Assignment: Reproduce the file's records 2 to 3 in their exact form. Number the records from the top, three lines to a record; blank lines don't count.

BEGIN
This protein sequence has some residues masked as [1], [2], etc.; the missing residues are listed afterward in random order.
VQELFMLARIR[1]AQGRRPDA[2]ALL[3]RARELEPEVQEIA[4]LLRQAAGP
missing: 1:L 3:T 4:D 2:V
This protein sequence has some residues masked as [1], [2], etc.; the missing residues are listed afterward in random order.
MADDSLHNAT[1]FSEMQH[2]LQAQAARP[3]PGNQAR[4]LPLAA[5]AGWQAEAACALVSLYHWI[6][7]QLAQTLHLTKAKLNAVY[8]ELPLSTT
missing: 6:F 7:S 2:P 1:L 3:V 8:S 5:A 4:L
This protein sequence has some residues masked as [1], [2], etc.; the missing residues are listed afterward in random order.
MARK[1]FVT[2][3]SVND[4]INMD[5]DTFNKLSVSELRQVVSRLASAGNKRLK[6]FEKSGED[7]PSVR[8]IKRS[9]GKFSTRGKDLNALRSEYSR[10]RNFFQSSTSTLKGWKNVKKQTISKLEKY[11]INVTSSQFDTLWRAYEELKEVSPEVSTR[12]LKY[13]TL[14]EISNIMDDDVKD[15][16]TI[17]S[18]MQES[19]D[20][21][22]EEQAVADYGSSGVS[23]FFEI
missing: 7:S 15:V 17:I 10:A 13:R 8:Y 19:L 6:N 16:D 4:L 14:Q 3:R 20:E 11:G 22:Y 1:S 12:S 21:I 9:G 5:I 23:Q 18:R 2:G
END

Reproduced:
This protein sequence has some residues masked as [1], [2], etc.; the missing residues are listed afterward in random order.
MADDSLHNAT[1]FSEMQH[2]LQAQAARP[3]PGNQAR[4]LPLAA[5]AGWQAEAACALVSLYHWI[6][7]QLAQTLHLTKAKLNAVY[8]ELPLSTT
missing: 6:F 7:S 2:P 1:L 3:V 8:S 5:A 4:L
This protein sequence has some residues masked as [1], [2], etc.; the missing residues are listed afterward in random order.
MARK[1]FVT[2][3]SVND[4]INMD[5]DTFNKLSVSELRQVVSRLASAGNKRLK[6]FEKSGED[7]PSVR[8]IKRS[9]GKFSTRGKDLNALRSEYSR[10]RNFFQSSTSTLKGWKNVKKQTISKLEKY[11]INVTSSQFDTLWRAYEELKEVSPEVSTR[12]LKY[13]TL[14]EISNIMDDDVKD[15][16]TI[17]S[18]MQES[19]D[20][21][22]EEQAVADYGSSGVS[23]FFEI
missing: 7:S 15:V 17:I 10:A 13:R 8:Y 19:L 6:N 16:D 4:L 14:Q 3:R 20:E 11:G 22:Y 1:S 12:S 21:I 9:G 5:I 23:Q 18:R 2:G